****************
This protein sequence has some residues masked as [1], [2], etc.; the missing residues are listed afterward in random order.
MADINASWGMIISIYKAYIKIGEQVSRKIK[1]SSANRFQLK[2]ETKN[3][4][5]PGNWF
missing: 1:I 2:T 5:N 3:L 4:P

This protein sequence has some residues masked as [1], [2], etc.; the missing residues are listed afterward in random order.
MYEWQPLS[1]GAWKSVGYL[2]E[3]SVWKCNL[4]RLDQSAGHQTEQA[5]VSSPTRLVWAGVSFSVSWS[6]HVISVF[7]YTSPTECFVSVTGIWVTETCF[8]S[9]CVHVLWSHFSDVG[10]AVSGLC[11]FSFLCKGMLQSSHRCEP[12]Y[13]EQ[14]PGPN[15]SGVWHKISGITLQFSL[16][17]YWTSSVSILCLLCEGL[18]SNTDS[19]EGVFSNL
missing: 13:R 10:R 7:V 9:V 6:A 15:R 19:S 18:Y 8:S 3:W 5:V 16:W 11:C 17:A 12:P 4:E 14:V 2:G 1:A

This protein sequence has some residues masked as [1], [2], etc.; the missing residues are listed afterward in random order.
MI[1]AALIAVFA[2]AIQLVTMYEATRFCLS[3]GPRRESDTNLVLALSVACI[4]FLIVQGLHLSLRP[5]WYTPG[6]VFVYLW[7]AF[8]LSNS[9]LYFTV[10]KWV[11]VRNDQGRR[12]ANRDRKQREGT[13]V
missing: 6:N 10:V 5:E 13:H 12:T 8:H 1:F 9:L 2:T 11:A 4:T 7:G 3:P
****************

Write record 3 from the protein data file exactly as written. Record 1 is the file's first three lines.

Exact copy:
This protein sequence has some residues masked as [1], [2], etc.; the missing residues are listed afterward in random order.
MI[1]AALIAVFA[2]AIQLVTMYEATRFCLS[3]GPRRESDTNLVLALSVACI[4]FLIVQGLHLSLRP[5]WYTPG[6]VFVYLW[7]AF[8]LSNS[9]LYFTV[10]KWV[11]VRNDQGRR[12]ANRDRKQREGT[13]V
missing: 6:N 10:V 5:E 13:H 12:T 8:H 1:F 9:L 2:T 11:A 4:T 7:G 3:P